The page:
I misapplied her advice and tried chastising my next panic attack. “You don’t make sense!” I cried, like the desperate next victim in a horror movie, but it didn’t stop. I berated my anxiety for being illogical, but it kept right on shaking my nerves. Not only did the fear not go away when I understood that it was baseless, now I also felt bad for being afraid in the first place. I wasn’t just scared anymore, now I was stupid too!

I tried to plead my case to the therapist but attempting to speak with conviction and poise was impossible from my prone position in the beanbag. I wasn’t irrational! If anything, she was the irrational one, didn’t she watch the news?

Shootings, sinkholes, snakes

I did my civic duty by keeping up with current events, but in the process of getting my daily dose of news, I came to believe that freaky stuff is constantly happening all around the world. I witnessed one crazy edge-case scenario after another play out on my TV, radio, and social media. Then the Aurora movie theater shooting happened 20 miles from my house. Twelve people lost their lives including a girl who worked at a restaurant where I used to go and linger at the bar until there were no more hours in the day to kill. The massacre and subsequent trial occupied the news cycle for months. We speculated, tried to explain the how and the why, until something new happened and that spectacularly violent, upsetting story gave way to the next one.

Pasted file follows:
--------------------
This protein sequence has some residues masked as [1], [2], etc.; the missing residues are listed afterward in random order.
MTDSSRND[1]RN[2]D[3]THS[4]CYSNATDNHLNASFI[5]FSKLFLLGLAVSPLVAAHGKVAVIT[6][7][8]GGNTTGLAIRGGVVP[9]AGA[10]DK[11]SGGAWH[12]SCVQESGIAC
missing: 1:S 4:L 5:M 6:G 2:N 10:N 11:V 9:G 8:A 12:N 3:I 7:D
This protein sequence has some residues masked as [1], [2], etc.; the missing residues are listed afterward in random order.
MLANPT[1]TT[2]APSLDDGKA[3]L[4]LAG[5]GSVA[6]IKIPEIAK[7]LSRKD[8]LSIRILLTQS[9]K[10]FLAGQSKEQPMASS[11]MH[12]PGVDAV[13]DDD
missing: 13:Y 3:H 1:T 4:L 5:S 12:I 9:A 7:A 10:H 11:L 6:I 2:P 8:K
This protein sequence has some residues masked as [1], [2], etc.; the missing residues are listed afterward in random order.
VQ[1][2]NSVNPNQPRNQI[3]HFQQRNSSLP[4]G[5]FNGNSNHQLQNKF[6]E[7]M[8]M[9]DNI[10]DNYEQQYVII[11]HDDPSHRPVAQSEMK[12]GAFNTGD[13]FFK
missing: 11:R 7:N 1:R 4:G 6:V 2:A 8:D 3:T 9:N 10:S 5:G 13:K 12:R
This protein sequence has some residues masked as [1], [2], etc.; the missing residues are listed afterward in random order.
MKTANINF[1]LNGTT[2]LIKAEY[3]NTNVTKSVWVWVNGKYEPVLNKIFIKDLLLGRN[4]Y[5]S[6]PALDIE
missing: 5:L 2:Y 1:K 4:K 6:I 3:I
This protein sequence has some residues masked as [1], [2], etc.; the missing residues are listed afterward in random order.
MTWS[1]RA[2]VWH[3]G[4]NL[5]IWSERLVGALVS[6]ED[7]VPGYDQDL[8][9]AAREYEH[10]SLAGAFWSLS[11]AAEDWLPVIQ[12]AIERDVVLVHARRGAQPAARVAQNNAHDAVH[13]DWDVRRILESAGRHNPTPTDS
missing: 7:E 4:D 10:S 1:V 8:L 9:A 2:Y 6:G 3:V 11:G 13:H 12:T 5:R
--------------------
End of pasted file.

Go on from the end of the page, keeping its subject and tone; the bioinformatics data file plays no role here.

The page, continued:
Staying informed meant intentionally overdosing on a never-ending supply of other people’s trauma. Before dawn a few months later, I was driving to the airport when the BBC World Service felt the need to tell me that a man was caught trying to cross the border with a duffel bag full of human heads, then threw to my local station for traffic and weather. They casually dumped that horrifying image in my lap and left me to continue my commute. Bastards.

At the airport, the news showed footage of violence in the Middle East. It was 7 am. I drank coffee and a bourbon. The bartender made a joke about my “Elvis breakfast” and I pictured myself dying on a toilet.

Speaking of toilets…

Our bathrooms are supposed to be a refuge, which makes stories about something going wrong in that vulnerable moment especially enticing to the news media, like when a python makes a wrong turn in the sewer and ends up in a toilet bowl. Pay attention to the news long enough and you’ll see a version of this story trotted (or should I say slithered) out again and again. Some poor fool comes home from work and opens the lid to find the bowl wholly occupied by an impossible reptilian invasion. The anchors smirk and share the wild and wacky story, “Local plumber discovers an entirely different kind of snake in this quiet suburban home. Find out what this means for your family, after the break.”